And again, what’s so hilarious is that his very name has become synonymous with doubts. When we encounter someone who refuses to believe something that is true, we call them a Doubting Thomas.
So often, as we jump in the ring with doubt and wrestle with the resurrection, I think today’s talk will help all of us. For starters, let’s look at what caused the rift, what caused the bout with doubt.
John 20:24-25, “Now Thomas (also known as Didymus), one of the Twelve, was not with the disciples when Jesus came. So the other disciples told him, “We have seen the Lord!”
But he said to them, “Unless I see the nail marks in his hands and put my finger where the nails were, and put my hand into his side, I will not believe.”
There’s nothing wrong with doubt. Let me say that again. There’s nothing wrong with doubt. IN fact, faith presupposes doubt. And faith is preceded by doubt. If there’s no room for doubt, there’s no place for faith. The only thing that you don’t doubt is what you don’t believe.
In essence, Thomas was saying, “Seeing is believing.” He was living by empirical evidence. If I can’t see it, touch it, taste it, feel it, I won’t believe it.” Thomas was believing his doubts and doubting his beliefs.
As you dissect Thomas’ doubt, one of the things that is so interesting and one of the things that caused the doubt would be that Thomas was absent from fellowship.
John 20:24, “Now Thomas (also known as Didymus), one of the Twelve, was not with the disciples when Jesus came.”
Well, when did Jesus come? Look at John 20:19, “On the evening of that first day of the week, when the disciples were together, with the doors locked for fear of the Jewish leaders, Jesus came and stood among them and said, “Peace be with you!”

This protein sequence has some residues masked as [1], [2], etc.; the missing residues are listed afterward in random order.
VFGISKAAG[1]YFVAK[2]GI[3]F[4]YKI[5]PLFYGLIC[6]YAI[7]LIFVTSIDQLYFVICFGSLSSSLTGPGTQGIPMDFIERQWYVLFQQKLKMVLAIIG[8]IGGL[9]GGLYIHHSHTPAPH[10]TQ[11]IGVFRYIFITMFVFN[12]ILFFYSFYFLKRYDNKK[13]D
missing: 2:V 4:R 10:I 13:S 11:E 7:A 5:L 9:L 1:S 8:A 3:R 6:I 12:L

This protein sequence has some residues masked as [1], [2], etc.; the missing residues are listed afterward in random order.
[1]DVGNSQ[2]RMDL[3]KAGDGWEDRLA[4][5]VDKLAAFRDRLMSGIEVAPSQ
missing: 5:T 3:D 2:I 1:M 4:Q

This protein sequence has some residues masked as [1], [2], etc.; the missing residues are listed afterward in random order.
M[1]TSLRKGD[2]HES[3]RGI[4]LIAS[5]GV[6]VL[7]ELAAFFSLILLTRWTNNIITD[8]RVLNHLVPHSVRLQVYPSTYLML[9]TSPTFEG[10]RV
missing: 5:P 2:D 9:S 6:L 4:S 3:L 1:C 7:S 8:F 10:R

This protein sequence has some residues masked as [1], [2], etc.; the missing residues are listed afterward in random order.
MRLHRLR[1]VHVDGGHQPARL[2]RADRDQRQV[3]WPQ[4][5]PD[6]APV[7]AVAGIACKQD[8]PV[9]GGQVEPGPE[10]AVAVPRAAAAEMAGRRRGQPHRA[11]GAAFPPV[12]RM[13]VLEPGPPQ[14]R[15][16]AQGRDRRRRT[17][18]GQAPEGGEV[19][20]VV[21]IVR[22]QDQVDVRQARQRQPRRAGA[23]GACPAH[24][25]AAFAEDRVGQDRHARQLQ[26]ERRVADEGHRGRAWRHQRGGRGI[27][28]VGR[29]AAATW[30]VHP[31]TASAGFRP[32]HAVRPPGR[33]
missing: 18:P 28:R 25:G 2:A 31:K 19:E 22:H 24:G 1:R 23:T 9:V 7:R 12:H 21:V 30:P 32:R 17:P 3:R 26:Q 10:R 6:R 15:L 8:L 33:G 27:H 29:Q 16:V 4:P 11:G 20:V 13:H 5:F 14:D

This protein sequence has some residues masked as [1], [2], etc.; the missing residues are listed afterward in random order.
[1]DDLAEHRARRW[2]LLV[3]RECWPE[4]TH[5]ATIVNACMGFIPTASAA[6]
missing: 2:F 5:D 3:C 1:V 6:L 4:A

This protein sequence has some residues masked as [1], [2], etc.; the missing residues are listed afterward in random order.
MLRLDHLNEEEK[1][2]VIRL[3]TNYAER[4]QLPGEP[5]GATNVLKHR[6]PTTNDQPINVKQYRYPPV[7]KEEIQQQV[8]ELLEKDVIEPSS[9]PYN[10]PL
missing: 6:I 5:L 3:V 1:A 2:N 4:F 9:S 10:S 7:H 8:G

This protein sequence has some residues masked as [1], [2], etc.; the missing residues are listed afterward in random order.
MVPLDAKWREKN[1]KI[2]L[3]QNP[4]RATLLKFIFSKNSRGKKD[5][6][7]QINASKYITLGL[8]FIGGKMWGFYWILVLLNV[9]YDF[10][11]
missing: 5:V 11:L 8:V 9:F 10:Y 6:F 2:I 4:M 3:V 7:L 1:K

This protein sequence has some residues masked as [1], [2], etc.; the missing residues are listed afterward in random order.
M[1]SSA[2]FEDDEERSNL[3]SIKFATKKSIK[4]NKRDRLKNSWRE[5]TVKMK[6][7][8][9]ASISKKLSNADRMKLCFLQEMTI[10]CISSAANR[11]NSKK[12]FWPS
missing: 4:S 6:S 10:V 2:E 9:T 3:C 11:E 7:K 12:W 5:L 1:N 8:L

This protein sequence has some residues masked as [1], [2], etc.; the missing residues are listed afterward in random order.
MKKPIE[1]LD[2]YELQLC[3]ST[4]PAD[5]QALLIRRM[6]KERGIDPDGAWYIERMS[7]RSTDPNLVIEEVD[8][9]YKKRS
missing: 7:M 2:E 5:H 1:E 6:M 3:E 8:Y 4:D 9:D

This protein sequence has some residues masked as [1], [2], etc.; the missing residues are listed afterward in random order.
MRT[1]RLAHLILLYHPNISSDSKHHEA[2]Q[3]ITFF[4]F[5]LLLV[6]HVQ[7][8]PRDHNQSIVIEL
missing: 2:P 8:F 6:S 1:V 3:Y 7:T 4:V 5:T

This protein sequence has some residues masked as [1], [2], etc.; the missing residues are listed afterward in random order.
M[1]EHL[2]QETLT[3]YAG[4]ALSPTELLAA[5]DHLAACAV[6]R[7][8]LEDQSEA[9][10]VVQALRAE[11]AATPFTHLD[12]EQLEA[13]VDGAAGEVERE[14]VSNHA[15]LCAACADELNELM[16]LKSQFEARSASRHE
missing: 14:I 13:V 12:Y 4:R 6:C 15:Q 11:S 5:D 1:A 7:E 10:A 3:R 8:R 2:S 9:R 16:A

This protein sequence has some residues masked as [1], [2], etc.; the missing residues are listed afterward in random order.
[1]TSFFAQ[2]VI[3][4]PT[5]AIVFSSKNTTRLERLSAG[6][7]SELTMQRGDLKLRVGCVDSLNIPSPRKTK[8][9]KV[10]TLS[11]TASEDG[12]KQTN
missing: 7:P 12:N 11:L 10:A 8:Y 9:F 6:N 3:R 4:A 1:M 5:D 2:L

Thomas missed fellowship. He missed church. And for a solid week, while the rest of the disciples were partying, Thomas was pouting. While they were dancing on the mountaintops of delight, Thomas was wandering in the wilderness of doubt. While the rest of the disciples had their hands up in victory, Thomas was getting pummeled and dogged by doubt. Why? Because he missed Jesus. He missed him.
We need to understand that Jesus rose from the dead on the first day of the week. Some people call Sunday the Christian Sabbath. But Sunday is not the Sabbath. The seventh day of the week – the Sabbath – commemorates God’s finished work of Creation. Genesis 2:1-3). The Lord’s Day commemorates Christ’s finished work of redemption, the new creation. God the Father worked for six days and then rested. God the Son suffered on the cross for six hours and then rested.
There were at least five resurrection appearances of Jesus on that first day of the week. It appears that the believers began to meet on Sunday, which came to be called the Lord’s Day (Revelation 1:10) and it also appears that the early church met on the first day of the week to worship the Lord and think about his death, burial, and resurrection. The Sabbath was over when Jesus arose from the dead on the first day of the week. The change from the seventh day to the first day was not effected by some church decree. It was brought about from the beginning by the first believers.